In der englischen Wikipedia erfährt man noch, dass fünfhundertfünfundfünfzig diejenige natürliche Zahl ist, die zwischen fünfhundertvierundfünfzig und fünfhundertsechsundfünfzig ist. Und eine Sphenische Zahl ist, also eine Zahl, die sich als Produkt von drei Primzahlen in der ersten Potenz schreiben lässt, in diesem Falle drei, fünf und siebenunddreißig. Außerdem ist sie eine Harshad-Zahl, also eine Zahl die durch ihre Quersumme teilbar ist, bezüglich der Basen 2, 10, 11, 13 und 16, die jeweiligen Darstellungen sind 1000101011(2), 555(10), 465(11), 339(13), 22B(16), die Quersummen also fünf und fünfzehn. Soweit Wikipedia. Genauer ist da das folgende Programm, das nicht unbedingt effizient geschrieben ist, aber als schneller Hack mit Gedankenminimierung ausreicht:

clisp -x ‚(defun basednum-to-int (base digits) (if digits (+ (car digits) (* base (basednum-to-int base (cdr digits)))) 0)) (defun basednum-inc (base digits) (if digits (if (< (car digits) (1- base)) (cons (1+ (car digits)) (cdr digits)) (cons 0 (basednum-inc base (cdr digits)))) (list 1))) (defun convert-to-base (base int &optional (sofar nil)) (if (equal int (basednum-to-int base sofar)) sofar (convert-to-base base int (basednum-inc base sofar)))) (defun sum-of-digits (base int) (let ((ret 0)) (dolist (i (convert-to-base base int)) (incf ret i)) ret)) (dotimes (i 555) (if (zerop (mod 555 (sum-of-digits (+ 2 i) 555))) (format t „~d, “ (+ 2 i))))‘

dessen Ausgabe 2, 10, 11, 13, 16, 19, 21, 23, 37, 38, 46, 55, 61, 75, 91, 109, 111, 112, 136, 149, 181, 185, 186, 223, 260, 271, 276, 277, 371, 445, 519, 541, 551, 553 wohl alle Basen (außer denen größer gleich 555, für die das sowieso trivialerweise gilt) sein dürften, zu denen diese Zahl eine Harshad-Zahl ist.

Interessant.


Software that should exist #4: Portable, verified, deduplicating filesystem

Wed, 27 Jan 2010 14:51:14 +0000

ZFS is a very interesting filesystem. I never actually used it, just made a few experiments with it so far. Mainly, because there is only sort of experimental support on Linux, no support on Mac OS X at the moment (as far as I read, the project which aimed to do this was frozen, but maybe zfs-fuse can be ported to macfuse), and also absolutely no support on Windows (at least until somebody finally writes a proper winfuse-binding or ports it to Dokan).

Still, the first-choice-possibility of accessing a ZFS-Pool through any other OS than Solaris seems to be just installing OpenSolaris on a VM, and just forwarding the desired blockdevices. I think this is more secure and not really slower than using FUSE, at least it is more portable at the moment.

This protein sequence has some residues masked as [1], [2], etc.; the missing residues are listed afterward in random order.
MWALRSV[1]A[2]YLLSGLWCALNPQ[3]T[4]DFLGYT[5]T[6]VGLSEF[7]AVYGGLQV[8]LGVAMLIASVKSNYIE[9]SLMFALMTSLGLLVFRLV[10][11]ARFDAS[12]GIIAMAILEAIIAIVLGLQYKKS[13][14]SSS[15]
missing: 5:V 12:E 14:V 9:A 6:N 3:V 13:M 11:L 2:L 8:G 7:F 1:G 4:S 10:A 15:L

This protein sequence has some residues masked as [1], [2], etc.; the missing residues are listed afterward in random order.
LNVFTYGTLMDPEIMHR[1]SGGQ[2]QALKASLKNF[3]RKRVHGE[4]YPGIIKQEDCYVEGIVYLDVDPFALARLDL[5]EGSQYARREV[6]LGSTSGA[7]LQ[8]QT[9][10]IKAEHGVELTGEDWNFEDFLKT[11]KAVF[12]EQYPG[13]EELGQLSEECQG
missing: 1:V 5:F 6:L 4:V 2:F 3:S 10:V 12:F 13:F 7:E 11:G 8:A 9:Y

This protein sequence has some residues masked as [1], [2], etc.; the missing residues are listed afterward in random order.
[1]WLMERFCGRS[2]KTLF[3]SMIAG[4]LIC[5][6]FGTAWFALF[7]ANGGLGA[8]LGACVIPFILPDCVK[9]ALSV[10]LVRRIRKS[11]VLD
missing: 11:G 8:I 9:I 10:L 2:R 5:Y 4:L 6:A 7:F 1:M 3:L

The reason why I am interested in ZFS is that it serves a few purposes I really like. To understand why, one has to know my general behaviour of managing my files.

Actually, mostly times of having too much free time tend to alternate with times with almost no free time. While having no free time, I am just working with my computers. I dont explicitly manage my files – I just save them somewhere I can find them again. And sometimes I need some old file from some old archive or directory, which is on an external disk, thus, I just copy these files (or extract the archive) to my current harddisk. And leave them there.

When getting more free time again (and less free space on my disk) I tend to „tidy up“ my filesystem. But then, often I changed some old files. Or lost the overview over them. Or simply want to set up my system from scratch because there is a lot of crap running around on it. Mostly then, therefore, I just copy the whole home-directory (and maybe others) onto my external disk – thinking „setting up my system is more important, I can tidy up my files later“

… Now guess what happens …

Of course, I have whole system-backups from years ago, even some from the times when I used Windows. And sometimes I have System-Backups of systems which contain copies of System-Backups. Sorting them would take a lot of time. Sometimes I grub through the old files like an old photo album. I dont want to change these files. I dont want to delete these files. And actually, I am much too lazy to sort them.

So of course, I have the need of more and more space. This is no problem. But also, since so many files have duplicates, the need for space increases exponentially. Well, there are tools like fdupes. But fdupes takes a long time to index the files, and when I change a file afterwards (accidentally, etc.), this affects all other files. And fdupes works only on systems with symlinks or hardlinks. And fdupes cannot shorten files which are only partially the same.